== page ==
• Dunkel - Malty with edges of differentiation between malty, sweet, and bitter. Dry finish. Low carbonation.
  • Hefe-weissbier Dunkel - Dark reddish. Spicy clove, lemon, and leather follow green hedge aroma.Reasonably thick. Low carbonation.
  • Nockherberger - Unfiltered keller beer served only at this pub. Very fresh, almost green. Springtime light unfiltered helles. Just a touch of cloudy. Has a nice alcoholic kick.
  • Also available are Premium Pils, Hefe weissbier,a Roggen (not on right then) and Radlers made with lemonade and the Pils and Salvator (heresy if you ask us).
They are the only brewery house we've seen in Europe that offers a sampler. It's 7.90 per person for 2 people minimum. This gets you five .2-liter servings and if you guess all five you get a "conaisseurie la biere" certificate. At almost $20 we passed on the offer.

There's a 675k panoramic picture available of the bar.

Two blocks from the HofbrauHaus and just outside the city gates 3 blocks from Marienplatz (where the Glockenspiel chimes) is Schneider's big Weisses Brauhaus. A lovely, crowded front terrace serves the best beer in downtown Munich.
Schneider is made in Kelheim about 50 miles north so it's not a Munich beer but still very much southern Bavarian.
  • Schnieder Original - Hefeweizen. Dark almost to dunkelweizen standards. Long-lasting white head. Chewy of malt rather than wheat. Balanced - not tart, bitter, sweet, just drinkable. 5.4%
  • Aventinus WeizenStarkbier - A bit darker and a lot bolder but a very similar taste. 8%
  • Weizen Hell also on tap.
  • Bottled selections include Kristall, Leight (3.3%), Alkoholfrie, Aventinus Eisbock (12%), Braugirgl Dunkel, and Donau Pils.

The Augustiner Gaststatte is just west of Marienplatz and is the most pretty and ornate inside. An ancient hall and rear garten with lots of "small" rooms that hold 70 to 200 people each. There's an impressive leaded glass skylight dome in the center room which is decorated with pebbles and shells, possibly modelled after a similar display at the old royal Residence.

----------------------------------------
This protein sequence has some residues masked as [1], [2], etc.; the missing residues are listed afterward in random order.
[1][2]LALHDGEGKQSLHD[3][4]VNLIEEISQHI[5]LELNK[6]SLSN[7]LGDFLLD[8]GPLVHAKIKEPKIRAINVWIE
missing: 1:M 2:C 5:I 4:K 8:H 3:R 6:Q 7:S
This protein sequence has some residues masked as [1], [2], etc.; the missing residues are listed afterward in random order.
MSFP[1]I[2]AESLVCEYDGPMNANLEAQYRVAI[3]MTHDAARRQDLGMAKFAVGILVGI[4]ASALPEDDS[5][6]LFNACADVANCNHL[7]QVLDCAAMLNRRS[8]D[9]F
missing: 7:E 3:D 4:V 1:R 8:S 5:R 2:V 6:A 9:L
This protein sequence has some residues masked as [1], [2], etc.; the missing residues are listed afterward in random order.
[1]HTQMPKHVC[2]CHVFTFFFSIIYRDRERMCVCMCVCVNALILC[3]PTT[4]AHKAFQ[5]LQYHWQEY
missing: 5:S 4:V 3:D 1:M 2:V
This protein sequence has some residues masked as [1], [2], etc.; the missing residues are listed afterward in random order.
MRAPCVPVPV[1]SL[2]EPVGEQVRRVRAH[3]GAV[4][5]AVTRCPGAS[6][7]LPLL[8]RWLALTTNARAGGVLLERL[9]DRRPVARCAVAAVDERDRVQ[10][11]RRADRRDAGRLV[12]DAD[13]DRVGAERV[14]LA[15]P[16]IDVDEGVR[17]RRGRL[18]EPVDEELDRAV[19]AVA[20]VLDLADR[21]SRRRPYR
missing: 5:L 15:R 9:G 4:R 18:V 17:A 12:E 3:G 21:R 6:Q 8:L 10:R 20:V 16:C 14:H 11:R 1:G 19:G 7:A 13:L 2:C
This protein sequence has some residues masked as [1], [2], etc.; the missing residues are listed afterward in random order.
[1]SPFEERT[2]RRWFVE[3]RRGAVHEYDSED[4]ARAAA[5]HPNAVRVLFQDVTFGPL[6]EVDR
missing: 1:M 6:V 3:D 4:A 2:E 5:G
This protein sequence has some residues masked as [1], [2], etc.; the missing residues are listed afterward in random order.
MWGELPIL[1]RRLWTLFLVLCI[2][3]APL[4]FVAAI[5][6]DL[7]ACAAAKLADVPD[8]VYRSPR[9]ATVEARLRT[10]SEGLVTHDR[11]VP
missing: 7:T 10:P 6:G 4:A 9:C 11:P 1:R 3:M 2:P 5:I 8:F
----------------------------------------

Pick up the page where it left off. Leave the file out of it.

• Dunkel - Lightish brown with a tan head. At first sharp and edgy, almost metallic. Quite a lot of bitter sets in but after a few swallows is more malty, balanced, almost drying.
  • Edelstoff Hell - Deep yellow. Nicely bittered. Light bodied. Nice bitter belch.
  • They also have bottled weissbier, pils, and a "schnitt" which the waiter poo-pooed but we don't know what schnitt means.

In the basement of the Rathaus is the Ratskeller which is Lowenbrau's downtown outlet. There are little nooks that seat 4 people to 4 tables and a big hall dominated by a 9-foot high wine keg. The emphasis here is on the food and the heavy wine menu but we found a special beer that of a style we couldn't find on tap anywhere else in town - Triumphator dopplebock.
  • Swarzbier - Very dark red black lager. Little smell and a little bitter and a little roasted malt.
  • Triuphator - Dopplebock. Brewed in the spring and gone from taps everywhere else. Pure black with a white head. Sweet raisin and plum aroma with red grapes, smoke, and leather. The first taste continues the grapes and leather, all in the roof of the mouth and very strong. Quick to a finish that's sweeter with raisin. Long dark fruit lingering end. Wonderful stuff.

Around the corner from the east gate and a block from the Weisses Brauhaus is the Viktualienmarkt, an open air farmer's market with permanent stands. Each of the big 6 breweries take turns supplying beer there. A must-stop. Pick up your food at a stand or get a bunch of radishes and wash them in one of the fountains, then head for the beer stand for your beer.

Not all the cafes and brauhauses in Munich are tied to one brewery. One we stopped at served Fraziskaner, Spaten, and Konig Ludwig side by side.
  • Franziskaner Dunkleweiss - Turns out to be from a bottle and is the same as in the U.S.; excellent.
  • Franziskaner Weiss - Very weissy with tons of banana sweetness.